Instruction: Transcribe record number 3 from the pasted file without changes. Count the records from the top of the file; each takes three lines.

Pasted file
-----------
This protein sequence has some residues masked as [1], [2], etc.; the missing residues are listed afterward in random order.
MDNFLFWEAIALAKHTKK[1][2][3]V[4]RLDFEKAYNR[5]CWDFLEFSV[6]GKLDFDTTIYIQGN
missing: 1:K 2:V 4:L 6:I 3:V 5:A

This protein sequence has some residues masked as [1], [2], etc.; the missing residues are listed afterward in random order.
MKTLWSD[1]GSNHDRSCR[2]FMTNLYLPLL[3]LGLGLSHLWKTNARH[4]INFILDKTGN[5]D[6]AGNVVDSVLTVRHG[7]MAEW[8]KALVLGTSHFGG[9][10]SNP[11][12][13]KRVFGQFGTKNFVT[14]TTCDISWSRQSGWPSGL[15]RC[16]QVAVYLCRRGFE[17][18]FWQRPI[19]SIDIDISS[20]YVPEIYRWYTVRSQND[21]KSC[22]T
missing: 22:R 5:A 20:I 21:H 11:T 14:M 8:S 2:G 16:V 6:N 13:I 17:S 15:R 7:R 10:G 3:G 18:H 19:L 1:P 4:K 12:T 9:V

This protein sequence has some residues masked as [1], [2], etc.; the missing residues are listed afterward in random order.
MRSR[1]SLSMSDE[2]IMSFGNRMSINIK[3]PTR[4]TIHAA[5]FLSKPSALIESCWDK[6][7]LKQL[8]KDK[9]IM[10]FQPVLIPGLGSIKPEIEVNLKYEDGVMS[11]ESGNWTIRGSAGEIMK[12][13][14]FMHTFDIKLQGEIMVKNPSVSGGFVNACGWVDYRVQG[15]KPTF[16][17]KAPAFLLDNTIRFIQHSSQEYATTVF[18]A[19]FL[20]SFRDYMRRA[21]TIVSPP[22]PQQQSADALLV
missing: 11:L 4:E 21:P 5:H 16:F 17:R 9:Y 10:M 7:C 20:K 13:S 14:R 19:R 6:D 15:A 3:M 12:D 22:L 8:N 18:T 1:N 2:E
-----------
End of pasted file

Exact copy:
This protein sequence has some residues masked as [1], [2], etc.; the missing residues are listed afterward in random order.
MRSR[1]SLSMSDE[2]IMSFGNRMSINIK[3]PTR[4]TIHAA[5]FLSKPSALIESCWDK[6][7]LKQL[8]KDK[9]IM[10]FQPVLIPGLGSIKPEIEVNLKYEDGVMS[11]ESGNWTIRGSAGEIMK[12][13][14]FMHTFDIKLQGEIMVKNPSVSGGFVNACGWVDYRVQG[15]KPTF[16][17]KAPAFLLDNTIRFIQHSSQEYATTVF[18]A[19]FL[20]SFRDYMRRA[21]TIVSPP[22]PQQQSADALLV
missing: 11:L 4:E 21:P 5:H 16:F 17:R 9:Y 10:M 7:C 20:K 13:S 14:R 19:R 6:D 15:A 3:M 12:D 22:L 8:N 18:T 1:N 2:E